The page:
Biophysical modeling and morphologic data from the fossil record were used to investigate the functional significance of changes in thallus morphology during the early evolutionary history of dasycladalean algae (dasyclads), a clade of benthic marine macroalgae. Modeling results indicate that the addition of cylindrical appendages (laterals) to an upright main axis, a key morphological innovation in the evolution of dasyclad thallus form, can provide for large gains in light interception efficiency, near-maximum gains in this regard being achieved when the ratio of total lateral surface area to main axis surface area is 4 or greater. Among the 13 early Paleozoic study taxa, all but one was found to exceed this value. Modeling of surface area to volume ratios for early Paleozoic dasyclads indicates that laterals for these forms conveyed only modest gains in this regard and, therefore, likely played little role in improving nutrient uptake. For survivorship, it appears that increasing thallus complexity by developing laterals conveyed important benefits by imparting both compartmentalization and redundancy, thereby increasing the likelihood that lateral-bearing forms would survive attacks by early mesograzers. Trends and patterns in the fossil record support such a survival-enhancing role for laterals and are consistent with the initial evolution of these structures as an early manifestation of an evolutionary arms race between macroalgae and herbivores initiated near the Proterozoic/Phanerozoic boundary.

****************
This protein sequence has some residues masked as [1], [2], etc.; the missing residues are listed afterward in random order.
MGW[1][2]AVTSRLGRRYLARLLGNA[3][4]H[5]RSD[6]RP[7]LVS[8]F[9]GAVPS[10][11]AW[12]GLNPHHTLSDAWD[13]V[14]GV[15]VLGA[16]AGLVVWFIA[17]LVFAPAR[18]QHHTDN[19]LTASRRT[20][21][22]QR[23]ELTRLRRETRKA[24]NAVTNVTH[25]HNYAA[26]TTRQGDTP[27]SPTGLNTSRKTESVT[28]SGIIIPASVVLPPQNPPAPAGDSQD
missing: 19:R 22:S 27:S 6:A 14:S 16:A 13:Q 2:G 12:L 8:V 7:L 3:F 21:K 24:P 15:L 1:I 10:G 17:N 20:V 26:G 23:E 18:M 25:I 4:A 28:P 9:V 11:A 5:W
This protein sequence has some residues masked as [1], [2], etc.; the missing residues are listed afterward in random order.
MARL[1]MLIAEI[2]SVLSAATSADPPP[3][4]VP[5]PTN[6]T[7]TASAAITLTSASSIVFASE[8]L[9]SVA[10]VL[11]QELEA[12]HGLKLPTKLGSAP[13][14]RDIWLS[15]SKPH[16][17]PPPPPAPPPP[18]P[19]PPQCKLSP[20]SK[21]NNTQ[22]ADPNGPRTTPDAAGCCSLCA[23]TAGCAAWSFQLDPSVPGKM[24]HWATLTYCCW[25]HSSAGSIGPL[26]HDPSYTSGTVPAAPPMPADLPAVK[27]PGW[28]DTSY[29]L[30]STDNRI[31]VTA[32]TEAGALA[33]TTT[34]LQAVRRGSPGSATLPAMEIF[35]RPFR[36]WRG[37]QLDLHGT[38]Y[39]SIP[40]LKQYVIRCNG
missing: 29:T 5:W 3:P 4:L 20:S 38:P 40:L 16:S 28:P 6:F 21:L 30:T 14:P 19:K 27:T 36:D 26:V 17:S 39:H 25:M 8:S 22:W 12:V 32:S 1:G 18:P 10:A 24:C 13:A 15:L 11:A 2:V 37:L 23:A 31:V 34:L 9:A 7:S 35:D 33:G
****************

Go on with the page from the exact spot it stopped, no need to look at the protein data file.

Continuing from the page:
The marine faunas of tropical America underwent substantial evolutionary turnover in the past 3 to 4 million years in response to changing environmental conditions associated with the rise of the Isthmus of Panama, but the ecological signature of changes within major clades is still poorly understood. Here we analyze the paleoecology of faunal turnover within the family Pectinidae (scallops) over the past 12 Myr. The fossil record for the southwest Caribbean (SWC) is remarkably complete over this interval. Diversity increased from a low of 12 species ca. 10–9 Ma to a maximum of 38 species between 4 and3 Ma and then declined to 22 species today. In contrast, there are large gaps in the record from the tropical eastern Pacific (TEP) and diversity remained low throughout the past 10 Myr. Both origination and extinction rates in the SWC peaked between 4 and 3 Ma, and remained high until 2–1 Ma, resulting in a 95% species level turnover between 3.5 and 2 Ma. The TEP record was too incomplete for meaningful estimates of origination and extinction rates. All living species within the SWC originated within the last 4 Myr, as evidenced by a sudden jump in Lyellian percentages per faunule from nearly zero up to 100% during this same interval. However, faunules with Lyellian percentages near zero occurred until 1.8 Ma, so that geographic distributions were extraordinarily heterogeneous until final extinction occurred. There were also striking differences in comparative diversity and abundance among major ecological groups of scallops. Free-swimming scallops constituted the most diverse guild throughout most of the last 10 Myr in the SWC, and were always moderately to very abundant. Leptopecten and Argopecten were also highly diverse throughout the late Miocene and early Pliocene, but declined to very few species thereafter. In contrast, byssally attaching scallops gradually increased in both diversity and abundance since their first appearance in our samples from 8–9 Ma and are the most diverse group today. Evolutionary turnover of scallops in the SWC was correlated with strong ecological reorganization of benthic communities that occurred in response to declining productivity and increased development of corals reefs.